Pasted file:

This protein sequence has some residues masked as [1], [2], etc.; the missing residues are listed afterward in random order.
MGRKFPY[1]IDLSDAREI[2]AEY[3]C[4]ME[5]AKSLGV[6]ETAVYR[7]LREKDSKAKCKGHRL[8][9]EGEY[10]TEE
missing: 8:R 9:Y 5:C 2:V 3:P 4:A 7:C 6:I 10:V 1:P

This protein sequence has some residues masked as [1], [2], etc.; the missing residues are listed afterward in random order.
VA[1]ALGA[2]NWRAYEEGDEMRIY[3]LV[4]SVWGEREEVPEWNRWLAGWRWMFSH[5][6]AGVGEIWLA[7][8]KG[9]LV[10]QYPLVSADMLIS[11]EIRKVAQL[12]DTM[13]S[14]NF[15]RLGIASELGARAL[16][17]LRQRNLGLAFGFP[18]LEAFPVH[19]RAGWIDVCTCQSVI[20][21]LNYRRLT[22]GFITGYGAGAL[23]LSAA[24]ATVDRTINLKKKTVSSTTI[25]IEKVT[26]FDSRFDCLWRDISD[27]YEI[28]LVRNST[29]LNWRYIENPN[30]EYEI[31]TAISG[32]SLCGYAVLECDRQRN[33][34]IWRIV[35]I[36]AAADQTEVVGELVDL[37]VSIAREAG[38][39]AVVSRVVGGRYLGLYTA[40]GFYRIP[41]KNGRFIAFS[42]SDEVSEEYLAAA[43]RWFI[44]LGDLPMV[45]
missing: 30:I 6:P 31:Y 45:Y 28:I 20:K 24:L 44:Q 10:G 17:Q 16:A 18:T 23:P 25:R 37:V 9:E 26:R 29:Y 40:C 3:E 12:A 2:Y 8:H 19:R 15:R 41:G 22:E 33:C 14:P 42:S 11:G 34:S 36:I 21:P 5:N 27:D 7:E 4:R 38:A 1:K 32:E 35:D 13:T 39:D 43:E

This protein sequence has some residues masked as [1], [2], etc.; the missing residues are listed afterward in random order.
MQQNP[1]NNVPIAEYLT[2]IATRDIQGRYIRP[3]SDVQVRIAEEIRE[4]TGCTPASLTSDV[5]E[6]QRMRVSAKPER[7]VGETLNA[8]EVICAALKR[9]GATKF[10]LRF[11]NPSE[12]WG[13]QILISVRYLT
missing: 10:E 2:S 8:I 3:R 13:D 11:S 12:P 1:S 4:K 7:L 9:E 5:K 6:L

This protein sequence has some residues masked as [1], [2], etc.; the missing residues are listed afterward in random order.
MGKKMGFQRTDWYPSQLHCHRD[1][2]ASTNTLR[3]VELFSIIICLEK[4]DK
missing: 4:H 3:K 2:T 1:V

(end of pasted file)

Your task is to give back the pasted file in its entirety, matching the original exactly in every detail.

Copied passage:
This protein sequence has some residues masked as [1], [2], etc.; the missing residues are listed afterward in random order.
MGRKFPY[1]IDLSDAREI[2]AEY[3]C[4]ME[5]AKSLGV[6]ETAVYR[7]LREKDSKAKCKGHRL[8][9]EGEY[10]TEE
missing: 8:R 9:Y 5:C 2:V 3:P 4:A 7:C 6:I 10:V 1:P

This protein sequence has some residues masked as [1], [2], etc.; the missing residues are listed afterward in random order.
VA[1]ALGA[2]NWRAYEEGDEMRIY[3]LV[4]SVWGEREEVPEWNRWLAGWRWMFSH[5][6]AGVGEIWLA[7][8]KG[9]LV[10]QYPLVSADMLIS[11]EIRKVAQL[12]DTM[13]S[14]NF[15]RLGIASELGARAL[16][17]LRQRNLGLAFGFP[18]LEAFPVH[19]RAGWIDVCTCQSVI[20][21]LNYRRLT[22]GFITGYGAGAL[23]LSAA[24]ATVDRTINLKKKTVSSTTI[25]IEKVT[26]FDSRFDCLWRDISD[27]YEI[28]LVRNST[29]LNWRYIENPN[30]EYEI[31]TAISG[32]SLCGYAVLECDRQRN[33][34]IWRIV[35]I[36]AAADQTEVVGELVDL[37]VSIAREAG[38][39]AVVSRVVGGRYLGLYTA[40]GFYRIP[41]KNGRFIAFS[42]SDEVSEEYLAAA[43]RWFI[44]LGDLPMV[45]
missing: 30:I 6:P 31:Y 45:Y 28:I 20:K 24:L 44:Q 10:G 17:Q 16:A 18:T 23:P 25:R 37:V 9:E 26:R 29:Y 40:C 3:E 12:A 2:Y 8:H 19:R 15:R 41:G 22:E 33:C 14:P 42:S 11:G 34:S 36:I 21:P 5:N 27:D 7:E 4:R 38:A 1:K 32:E 35:D 13:T 39:D 43:E

This protein sequence has some residues masked as [1], [2], etc.; the missing residues are listed afterward in random order.
MQQNP[1]NNVPIAEYLT[2]IATRDIQGRYIRP[3]SDVQVRIAEEIRE[4]TGCTPASLTSDV[5]E[6]QRMRVSAKPER[7]VGETLNA[8]EVICAALKR[9]GATKF[10]LRF[11]NPSE[12]WG[13]QILISVRYLT
missing: 10:E 2:S 8:I 3:R 13:D 11:S 12:P 1:S 4:K 7:L 9:E 5:K 6:L

This protein sequence has some residues masked as [1], [2], etc.; the missing residues are listed afterward in random order.
MGKKMGFQRTDWYPSQLHCHRD[1][2]ASTNTLR[3]VELFSIIICLEK[4]DK
missing: 4:H 3:K 2:T 1:V